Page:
Whose business is it anyway?

A sobering look at the role of company operated aircraft in today's global economy.

Business aviation and the company

UBS data suggests a close link between the dire state of the eco_nomy and a pronounced upsurge in bizjets available for sale.

The core benefit of business aviation is mobility, which can make a substantial difference in how a company performs its mission and achieves its vision.

Three keys to global markets are speed to market, rapid innovation and collaboration. Users of corporate aircraft know the importance of "being there" promptly to meet the needs of a customer, deal with an unexpected problem or close a sale.

Used wisely and aggressively, business aircraft can alter a company's business practices and performance for the better.

Benefits for shareholders

Two primary drivers of shareholder value are the ratio of a company's market value to its book value and return on equity (ROE), whose increase is consistent with increasing stock price.

There is a strong correlation between business aircraft benefits and shareholder value creation. The organizational agility offered by business aviation can generate significant gains in the drivers of shareholder value.

Airplanes are assets whose productivity drives economic value added (EVA), which is what markets use to determine shareholder value. The majority (75%) of surveyed CFOs believe that disposing of their business aircraft could potentially harm their company's value.

An indirect method of calculating the financial benefits of business aviation compares peers of S&P 500 companies, distinguished by their use or non-use of business aircraft.

Reportedly, aircraft operators earn 146% more than non-operators, yielding more than twice the operating margin and cumulative sales growth, and adding 32% greater shareholder return in the process.

Whose business is it?

The benefits of operating business aircraft are not always understood or presented in a way that makes sense to both the board of directors and shareholders. Aircraft are often first identified as an excess on a suffering balance sheet.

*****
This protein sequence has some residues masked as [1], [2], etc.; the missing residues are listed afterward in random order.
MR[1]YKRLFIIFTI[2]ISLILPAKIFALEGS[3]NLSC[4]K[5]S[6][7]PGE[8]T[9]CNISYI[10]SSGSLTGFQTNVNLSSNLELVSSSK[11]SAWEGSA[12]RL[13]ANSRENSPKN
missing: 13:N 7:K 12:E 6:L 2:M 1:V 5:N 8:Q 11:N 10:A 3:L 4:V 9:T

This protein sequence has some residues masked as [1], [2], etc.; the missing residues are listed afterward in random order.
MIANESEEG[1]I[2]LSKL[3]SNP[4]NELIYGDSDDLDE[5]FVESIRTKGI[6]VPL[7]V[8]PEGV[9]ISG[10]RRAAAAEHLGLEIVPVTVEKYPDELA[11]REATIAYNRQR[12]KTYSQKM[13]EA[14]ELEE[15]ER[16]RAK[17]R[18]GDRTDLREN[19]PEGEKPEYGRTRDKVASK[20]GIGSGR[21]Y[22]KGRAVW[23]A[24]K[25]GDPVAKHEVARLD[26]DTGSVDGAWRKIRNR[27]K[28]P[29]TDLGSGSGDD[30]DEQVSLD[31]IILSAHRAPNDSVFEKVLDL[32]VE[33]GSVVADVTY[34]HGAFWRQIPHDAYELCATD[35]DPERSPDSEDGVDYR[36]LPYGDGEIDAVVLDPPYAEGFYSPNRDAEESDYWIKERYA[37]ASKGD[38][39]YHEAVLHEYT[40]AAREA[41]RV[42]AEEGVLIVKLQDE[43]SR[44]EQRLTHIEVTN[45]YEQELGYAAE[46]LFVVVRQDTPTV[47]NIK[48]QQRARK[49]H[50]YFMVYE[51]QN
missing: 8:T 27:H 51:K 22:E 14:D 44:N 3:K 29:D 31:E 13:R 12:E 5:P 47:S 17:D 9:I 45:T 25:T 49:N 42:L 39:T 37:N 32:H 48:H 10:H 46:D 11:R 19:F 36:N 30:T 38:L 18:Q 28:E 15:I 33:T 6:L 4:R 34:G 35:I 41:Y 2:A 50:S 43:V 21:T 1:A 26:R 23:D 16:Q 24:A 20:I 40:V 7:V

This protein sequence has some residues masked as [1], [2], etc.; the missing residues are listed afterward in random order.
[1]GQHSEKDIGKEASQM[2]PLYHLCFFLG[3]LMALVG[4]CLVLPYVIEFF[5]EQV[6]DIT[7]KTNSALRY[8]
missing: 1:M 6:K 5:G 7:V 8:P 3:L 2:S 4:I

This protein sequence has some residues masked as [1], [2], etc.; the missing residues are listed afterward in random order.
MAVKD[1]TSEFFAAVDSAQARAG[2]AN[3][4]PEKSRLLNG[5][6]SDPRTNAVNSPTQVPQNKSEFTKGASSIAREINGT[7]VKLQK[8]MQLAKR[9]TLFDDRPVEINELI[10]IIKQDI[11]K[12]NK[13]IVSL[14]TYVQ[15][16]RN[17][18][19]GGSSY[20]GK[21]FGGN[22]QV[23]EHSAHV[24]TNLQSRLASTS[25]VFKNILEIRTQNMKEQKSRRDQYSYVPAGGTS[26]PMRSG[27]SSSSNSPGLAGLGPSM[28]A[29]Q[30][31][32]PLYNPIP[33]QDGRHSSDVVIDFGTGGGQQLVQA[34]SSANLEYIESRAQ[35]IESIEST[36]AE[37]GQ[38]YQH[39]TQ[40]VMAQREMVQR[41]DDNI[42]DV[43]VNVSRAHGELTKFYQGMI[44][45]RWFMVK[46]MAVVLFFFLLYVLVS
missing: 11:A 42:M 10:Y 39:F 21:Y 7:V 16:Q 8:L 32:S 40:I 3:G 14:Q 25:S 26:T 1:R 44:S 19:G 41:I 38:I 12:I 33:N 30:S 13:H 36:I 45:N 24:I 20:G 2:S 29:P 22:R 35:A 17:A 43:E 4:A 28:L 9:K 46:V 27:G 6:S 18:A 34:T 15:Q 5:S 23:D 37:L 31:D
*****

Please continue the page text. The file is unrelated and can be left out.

US-registered Cessna Citation X at GVA (Geneva, Switzerland). Inter_national reach may be a primary business aviation requirement.

Business aviation has been in freefall. Swiss bank UBS reports that the number of used business jets available for worldwide sale reached an all-time high at the end of Nov 2008-up by 62% in just 12 months.

With orders for corporate jets slowed sharply and cancellations increasing as global cost-trimming quickens, a massive industry shakeout is possible.

The risk is that job losses could lead to a severely depleted, de-skilled labor force from which the only possible recovery is long-term. Foreign manufacturers who in the past might have been expected to simply give up in the face of superior US ingenuity could re-emerge as effective competitors, mimicking the current plight of the US auto industry.

To discourage the use of corporate aircraft is somewhat akin to telling a doctor to switch off the lights during surgery. Both are false economy. It's relatively easy to quantify the costs associated with a corporate aircraft-much less so the benefits.

Most analysts rely on intuitive justification. A common excuse is that there is a scarcity of sufficiently reliable and detailed information to estimate business aviation's contribution with confidence.

This is where more work is needed. In business, time is everything and aircraft are effective time machines. If we communicate convincingly that maintaining the health and vitality of business aviation is in our national interest, the public will share its cause and join in its defense.

Don Van Dyke is an 18,000-hr TT pilot and instructor with extensive experience in charter, business and airline operations. A former IATA ops director, he has served on several ICAO expert panels and is a Fellow of the Royal Aeronautical Society.



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